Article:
WASHINGTON (Army News Service, Aug. 7, 2015) — Army researchers have found effective techniques to dramatically improve Soldiers’ cognitive and physical abilities through a regimen of mental skills training.
Success of the study led the Army to permanently incorporate cognitive skills training into basic combat training. And, following the research done at Fort Jackson, South Carolina, that training has since spread Army-wide, delivered by trainers from Comprehensive Soldier and Family Fitness, or CSF2.
Much of the study’s design was derived from previous research conducted at the Center for Enhanced Performance at the U.S. Military Academy, West Point, New York. That center now serves as the core element of CSF2 under the Army Resiliency Directorate, according to Amy B. Adler, a clinical research psychologist at the Center for Military Psychiatry and Neuroscience, Walter Reed Army Institute of Research, Silver Spring, Maryland.
Adler and others conducted the study and published their findings in the article “Mental Skills Training with Basic Combat Training Soldiers: A Group-Randomized Trial,” published May 25, 2015, in the Journal of Applied Psychology.
The Army funded the research, hoping to improve recruits’ basic combat training performance using mental skills training techniques, Adler said, adding that most of her colleagues in the study had a background in sport psychology as well as research.
“No one has ever done this kind of study using sport psychology techniques before. A lot of these types of studies have been correlational in nature,” she said, meaning there wasn’t a cause-effect relationship established, and, a lot of the measures of effectiveness outside the research environment were anecdotal in nature.
Also, past studies tended to be small, using elite athletes, she said. That would have the effect of reducing the reliability of the study and it would also make it harder to generalize the findings to recruits, who are most likely not elite athletes.
By big study, Adler pointed out that 2,432 recruits were randomized by group across 48 platoons. Each group, in this case a platoon, would either be the mental skills training group or the active comparison group. Size and randomization would increase the validity of the experiment and confidence in any significant findings.
Rather than using just a control group, using an active comparison group gave the experiment more validity because it mimicked the mental skills training group in every way except for the content delivered. The active group received a lecture on military history, which was considered to be useful to the recruits, Adler noted. Both groups received a total of eight hours of training spread out across 10 weeks.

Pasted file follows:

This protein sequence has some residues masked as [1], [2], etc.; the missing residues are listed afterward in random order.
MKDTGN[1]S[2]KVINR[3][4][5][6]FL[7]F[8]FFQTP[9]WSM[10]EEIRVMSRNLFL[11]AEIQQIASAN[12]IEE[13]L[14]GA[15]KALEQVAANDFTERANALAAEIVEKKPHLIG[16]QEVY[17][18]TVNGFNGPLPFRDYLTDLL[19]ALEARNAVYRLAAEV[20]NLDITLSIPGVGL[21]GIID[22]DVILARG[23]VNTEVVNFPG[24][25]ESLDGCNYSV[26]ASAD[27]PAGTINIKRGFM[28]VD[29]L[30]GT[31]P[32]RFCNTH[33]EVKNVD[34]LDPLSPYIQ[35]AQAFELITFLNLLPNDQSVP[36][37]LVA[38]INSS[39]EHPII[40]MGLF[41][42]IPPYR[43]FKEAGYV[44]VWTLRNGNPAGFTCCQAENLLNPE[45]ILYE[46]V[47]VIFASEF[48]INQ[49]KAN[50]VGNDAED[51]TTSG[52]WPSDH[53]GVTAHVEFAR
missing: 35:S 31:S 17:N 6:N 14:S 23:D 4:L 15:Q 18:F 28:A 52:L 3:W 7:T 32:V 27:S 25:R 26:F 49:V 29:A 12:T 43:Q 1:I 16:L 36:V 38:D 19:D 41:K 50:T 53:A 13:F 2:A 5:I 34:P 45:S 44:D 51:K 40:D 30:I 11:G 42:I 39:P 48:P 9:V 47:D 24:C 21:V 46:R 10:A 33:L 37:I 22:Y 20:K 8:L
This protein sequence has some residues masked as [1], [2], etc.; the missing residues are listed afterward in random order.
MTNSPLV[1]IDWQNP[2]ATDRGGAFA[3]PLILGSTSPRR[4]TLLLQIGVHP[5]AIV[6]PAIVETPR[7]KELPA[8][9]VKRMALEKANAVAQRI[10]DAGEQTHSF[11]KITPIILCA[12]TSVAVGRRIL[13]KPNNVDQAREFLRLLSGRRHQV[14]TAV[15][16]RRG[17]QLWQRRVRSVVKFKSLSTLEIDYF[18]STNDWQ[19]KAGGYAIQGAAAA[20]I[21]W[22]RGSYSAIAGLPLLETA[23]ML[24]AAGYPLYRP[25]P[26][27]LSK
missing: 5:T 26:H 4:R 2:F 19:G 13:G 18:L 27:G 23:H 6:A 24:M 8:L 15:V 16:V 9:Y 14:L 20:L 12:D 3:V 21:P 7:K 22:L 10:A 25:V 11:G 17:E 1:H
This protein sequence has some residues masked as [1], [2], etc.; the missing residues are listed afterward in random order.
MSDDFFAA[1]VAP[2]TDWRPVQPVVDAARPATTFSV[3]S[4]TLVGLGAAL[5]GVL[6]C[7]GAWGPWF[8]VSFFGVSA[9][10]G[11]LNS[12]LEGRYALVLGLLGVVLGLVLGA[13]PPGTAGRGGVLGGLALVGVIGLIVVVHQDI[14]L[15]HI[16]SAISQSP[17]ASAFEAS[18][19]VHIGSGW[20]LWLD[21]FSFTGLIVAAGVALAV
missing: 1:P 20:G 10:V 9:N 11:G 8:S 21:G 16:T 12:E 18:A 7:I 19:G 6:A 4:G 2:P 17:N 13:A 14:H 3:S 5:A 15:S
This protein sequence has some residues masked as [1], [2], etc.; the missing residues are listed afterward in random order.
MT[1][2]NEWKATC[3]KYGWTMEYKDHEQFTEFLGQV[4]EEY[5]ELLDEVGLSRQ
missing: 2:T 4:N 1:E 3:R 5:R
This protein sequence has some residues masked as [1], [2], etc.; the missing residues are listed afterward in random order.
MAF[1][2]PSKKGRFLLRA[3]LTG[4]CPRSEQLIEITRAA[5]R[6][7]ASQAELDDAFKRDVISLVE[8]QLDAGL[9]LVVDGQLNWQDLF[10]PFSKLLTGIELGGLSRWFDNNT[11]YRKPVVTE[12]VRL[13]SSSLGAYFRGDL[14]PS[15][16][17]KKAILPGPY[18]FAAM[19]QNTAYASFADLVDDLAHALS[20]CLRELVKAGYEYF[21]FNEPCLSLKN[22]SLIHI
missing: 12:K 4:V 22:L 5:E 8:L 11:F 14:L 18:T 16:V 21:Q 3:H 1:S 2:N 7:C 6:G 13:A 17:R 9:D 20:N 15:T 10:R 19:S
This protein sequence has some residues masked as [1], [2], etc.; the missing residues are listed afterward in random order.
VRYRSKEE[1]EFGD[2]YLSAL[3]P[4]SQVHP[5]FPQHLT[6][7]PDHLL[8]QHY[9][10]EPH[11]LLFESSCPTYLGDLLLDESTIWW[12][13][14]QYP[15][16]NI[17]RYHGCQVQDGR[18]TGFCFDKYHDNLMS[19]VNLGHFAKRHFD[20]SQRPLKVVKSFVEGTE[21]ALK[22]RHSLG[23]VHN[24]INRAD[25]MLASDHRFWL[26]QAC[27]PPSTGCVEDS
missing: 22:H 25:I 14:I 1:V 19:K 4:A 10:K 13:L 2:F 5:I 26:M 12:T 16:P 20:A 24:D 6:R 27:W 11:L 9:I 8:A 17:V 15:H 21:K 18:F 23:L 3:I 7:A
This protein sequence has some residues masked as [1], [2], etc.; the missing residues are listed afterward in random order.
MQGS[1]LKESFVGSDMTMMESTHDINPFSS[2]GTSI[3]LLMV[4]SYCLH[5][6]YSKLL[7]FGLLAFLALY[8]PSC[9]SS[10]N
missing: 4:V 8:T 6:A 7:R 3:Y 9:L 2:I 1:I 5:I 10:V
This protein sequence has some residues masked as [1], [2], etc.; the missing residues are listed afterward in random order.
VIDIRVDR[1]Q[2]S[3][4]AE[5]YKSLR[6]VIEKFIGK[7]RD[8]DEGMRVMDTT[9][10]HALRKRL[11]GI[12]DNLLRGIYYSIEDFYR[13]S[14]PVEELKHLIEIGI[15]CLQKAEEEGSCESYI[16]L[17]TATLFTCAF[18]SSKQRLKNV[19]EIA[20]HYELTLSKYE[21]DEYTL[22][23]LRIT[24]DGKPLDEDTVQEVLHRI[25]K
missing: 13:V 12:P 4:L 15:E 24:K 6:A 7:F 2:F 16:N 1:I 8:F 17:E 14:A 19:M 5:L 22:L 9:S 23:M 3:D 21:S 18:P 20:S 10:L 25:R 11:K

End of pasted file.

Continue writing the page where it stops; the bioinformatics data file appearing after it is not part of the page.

The mental skills training was conducted in bite-sized chunks of about 20 minutes each, distributed throughout various field training events such as the obstacle course; rappelling; rifle range; chemical, biological, explosive, radiological and nuclear, or CBERN training; Army physical fitness test and so on, rather than in just one block of classroom instruction, she said.
Each training chunk was relevant to the event, she added. For example, prior to CBERN or rappelling, relevant material related to managing anxiety would be given. The active group during this time would get a history lesson on rappelling, beginning in World War I.
The raters looked at things like time to completion as well as post-training attitudinal attribute ratings like “the training helped me,” “the training helped bring the platoon closer together,” “the training will help me in the future,” and so on, Adler explained.
COGNITIVE SKILLS TECHNIQUES
Coreen Harada, a sport psychology consultant and member of the research team, said that six mental skills were used in the study: mental skills foundations, goal setting, energy management, attention control, integrating imagery and building confidence.
Those techniques were aimed at developing the right attitude; cognitive control over physiological functions such as muscles, breathing rate, anxiety levels and so on; focusing attention on the task at hand; organizing efforts into goals; and, utilizing visualization or imagery for task execution, she said.
For example, in rifle marksmanship, goal setting, energy management and attention control, three of the six skills, were used, she said. In energy management, recruits focused on controlling heart rate and breathing. Since the rifle range was a novel task for many, that experience would tend to elevate stress levels.